The move from the November to the August ballot comes after the Missouri Secretary of State’s Office certified the Medicaid expansion initiative petition to appear before voters last week. The office had used “random sampling” to verify the more than 341,000 signatures submitted for Petition 2020-63 earlier this month. This requires the office to examine and verify 5 percent of the collected signatures.
The number of signatures verified must be at least 8 percent of the number of voters in at least six of the eight congressional districts who cast ballots for the gubernatorial race in the last election by congressional district.
The use of random sampling raised eyebrows last week. In a letter sent to the secretary of state Friday requesting more information, Stinson LLP attorney Chuck Hatfield questioned whether random sampling was used in order for the initiative petition to be certified in time for Parson to bump it to the August ballot. Earlier this month, Parson told reporters he doesn’t believe “it’s the time to be expanding” a program such as Medicaid given the financial uncertainty brought by the coronavirus crisis.
But Parson maintained his decision was based on economic concerns.
“I want to be clear, this is about policy, not about politics. At a time when our state is undergoing major health, economic, and budget crisis, we need to know exactly where we stand when it comes to a massive spending initiative for Missouri,” Parson said. “Our government is working day and night to make the best decisions for the people of our state. To make those decisions, we need to know as much information as soon as possible. Missouri is already one of the top 5 states in the U.S. for general revenue spending on Medicaid and [it’s estimated] we will need an additional $88 million in general revenue through 2021 because of COVID-19. So pass or fail, it’s important we understand the implications of what would be a new spending bill of our already depleted general revenue.”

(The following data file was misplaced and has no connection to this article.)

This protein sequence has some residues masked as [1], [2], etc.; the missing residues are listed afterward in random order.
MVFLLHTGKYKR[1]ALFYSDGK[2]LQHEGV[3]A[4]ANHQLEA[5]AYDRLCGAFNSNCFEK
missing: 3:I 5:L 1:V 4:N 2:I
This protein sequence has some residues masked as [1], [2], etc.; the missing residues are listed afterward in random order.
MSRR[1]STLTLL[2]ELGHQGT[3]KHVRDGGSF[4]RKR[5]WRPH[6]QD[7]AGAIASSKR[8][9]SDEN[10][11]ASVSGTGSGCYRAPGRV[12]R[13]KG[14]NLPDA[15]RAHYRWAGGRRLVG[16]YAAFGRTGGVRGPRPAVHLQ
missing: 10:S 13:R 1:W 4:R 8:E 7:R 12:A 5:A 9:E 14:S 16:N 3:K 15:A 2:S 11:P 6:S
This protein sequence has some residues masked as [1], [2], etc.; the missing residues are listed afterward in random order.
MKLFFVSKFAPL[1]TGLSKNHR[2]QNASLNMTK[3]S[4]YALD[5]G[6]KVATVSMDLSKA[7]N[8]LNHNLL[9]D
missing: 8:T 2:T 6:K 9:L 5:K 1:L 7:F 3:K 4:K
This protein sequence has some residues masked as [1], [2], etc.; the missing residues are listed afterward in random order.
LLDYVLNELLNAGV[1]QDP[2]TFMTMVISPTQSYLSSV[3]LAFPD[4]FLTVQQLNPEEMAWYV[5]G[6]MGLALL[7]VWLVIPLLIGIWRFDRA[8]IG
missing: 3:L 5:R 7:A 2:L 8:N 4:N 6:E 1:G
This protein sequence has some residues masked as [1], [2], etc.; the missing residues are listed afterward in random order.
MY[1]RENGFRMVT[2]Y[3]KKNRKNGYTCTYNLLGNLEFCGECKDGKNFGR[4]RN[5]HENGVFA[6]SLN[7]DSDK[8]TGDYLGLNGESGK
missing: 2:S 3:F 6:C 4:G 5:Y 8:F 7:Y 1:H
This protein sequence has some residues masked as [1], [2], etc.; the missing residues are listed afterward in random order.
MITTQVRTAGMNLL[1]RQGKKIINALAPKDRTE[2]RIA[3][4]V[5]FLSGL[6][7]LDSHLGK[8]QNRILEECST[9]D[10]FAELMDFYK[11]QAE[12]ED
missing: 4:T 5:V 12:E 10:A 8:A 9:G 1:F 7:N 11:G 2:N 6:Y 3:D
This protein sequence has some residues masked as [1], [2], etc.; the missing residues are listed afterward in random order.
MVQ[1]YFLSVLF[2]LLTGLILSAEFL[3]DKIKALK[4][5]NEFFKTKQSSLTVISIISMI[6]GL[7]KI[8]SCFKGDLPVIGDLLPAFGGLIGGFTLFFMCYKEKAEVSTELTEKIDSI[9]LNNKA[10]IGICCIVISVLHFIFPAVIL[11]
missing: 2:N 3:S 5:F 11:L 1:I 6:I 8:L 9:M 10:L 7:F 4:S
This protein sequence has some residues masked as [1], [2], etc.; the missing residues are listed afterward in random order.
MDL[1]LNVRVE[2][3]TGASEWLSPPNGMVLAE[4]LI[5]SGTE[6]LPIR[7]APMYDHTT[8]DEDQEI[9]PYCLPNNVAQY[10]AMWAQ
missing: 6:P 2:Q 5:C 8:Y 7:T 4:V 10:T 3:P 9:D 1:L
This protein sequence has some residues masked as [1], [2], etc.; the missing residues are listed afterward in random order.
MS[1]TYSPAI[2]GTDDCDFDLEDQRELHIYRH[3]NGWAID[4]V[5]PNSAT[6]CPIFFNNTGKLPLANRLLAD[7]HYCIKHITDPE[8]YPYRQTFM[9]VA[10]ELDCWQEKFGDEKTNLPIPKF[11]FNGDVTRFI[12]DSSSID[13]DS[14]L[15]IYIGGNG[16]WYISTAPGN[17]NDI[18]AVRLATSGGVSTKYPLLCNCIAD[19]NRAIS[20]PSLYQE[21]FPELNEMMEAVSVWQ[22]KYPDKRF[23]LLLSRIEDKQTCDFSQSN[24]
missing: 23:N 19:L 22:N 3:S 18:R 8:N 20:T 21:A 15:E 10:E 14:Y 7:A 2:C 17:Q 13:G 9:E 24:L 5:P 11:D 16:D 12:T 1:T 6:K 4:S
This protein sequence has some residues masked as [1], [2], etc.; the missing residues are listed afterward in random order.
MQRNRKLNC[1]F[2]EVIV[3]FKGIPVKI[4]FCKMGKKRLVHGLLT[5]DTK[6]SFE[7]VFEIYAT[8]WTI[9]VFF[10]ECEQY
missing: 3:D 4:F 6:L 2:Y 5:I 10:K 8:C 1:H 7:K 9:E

Parson said the expansion would compete against Mental Health, DESE, Public Safety, and Higher Education departments for general revenue funds.
“Missourians will determine the outcome, and it is critical that we hear their decision as soon as possible which is why we’re placing it on the August ballot. This will give us more time to account for the outcome in our state budget,” Parson said.
“I applaud Governor Mike Parson for bringing this issue to a vote as soon as possible,” House Budget Chair Cody Smith said. “The COVID-19 crisis will require changes to our state budget. We already face a difficult budget year and the budget difficulties would grow exponentially if the fiscally-irresponsible Medicaid Expansion passes. We need a quick answer on the expansion issue so budget officials can get a better handle on the changes that must be made to keep the state’s budget balanced.”
Democratic leadership has already come out against the governor’s move.
“The governor knows Republicans will pay a political price for their failed health care policies and hopes to minimize it by playing games with the election date,” House Minority Leader Crystal Quade said in a statement. “It won’t work. Medicaid expansion has always enjoyed widespread support among Missourians, and right now it is more important than ever. The only thing the governor’s crassly partisan move changes is Medicaid expansion will be enshrined in the Missouri Constitution three months earlier than expected.”
The initiative will be voted on in the primary election on Aug. 4. Tuesday was the deadline for moving the measure.
Cameron Gerber studied journalism at Lincoln University. Prior to Lincoln, he earned an associate’s degree from State Fair Community College. Cameron is a native of Eldon, Missouri.
Contact Cameron at firstname.lastname@example.org.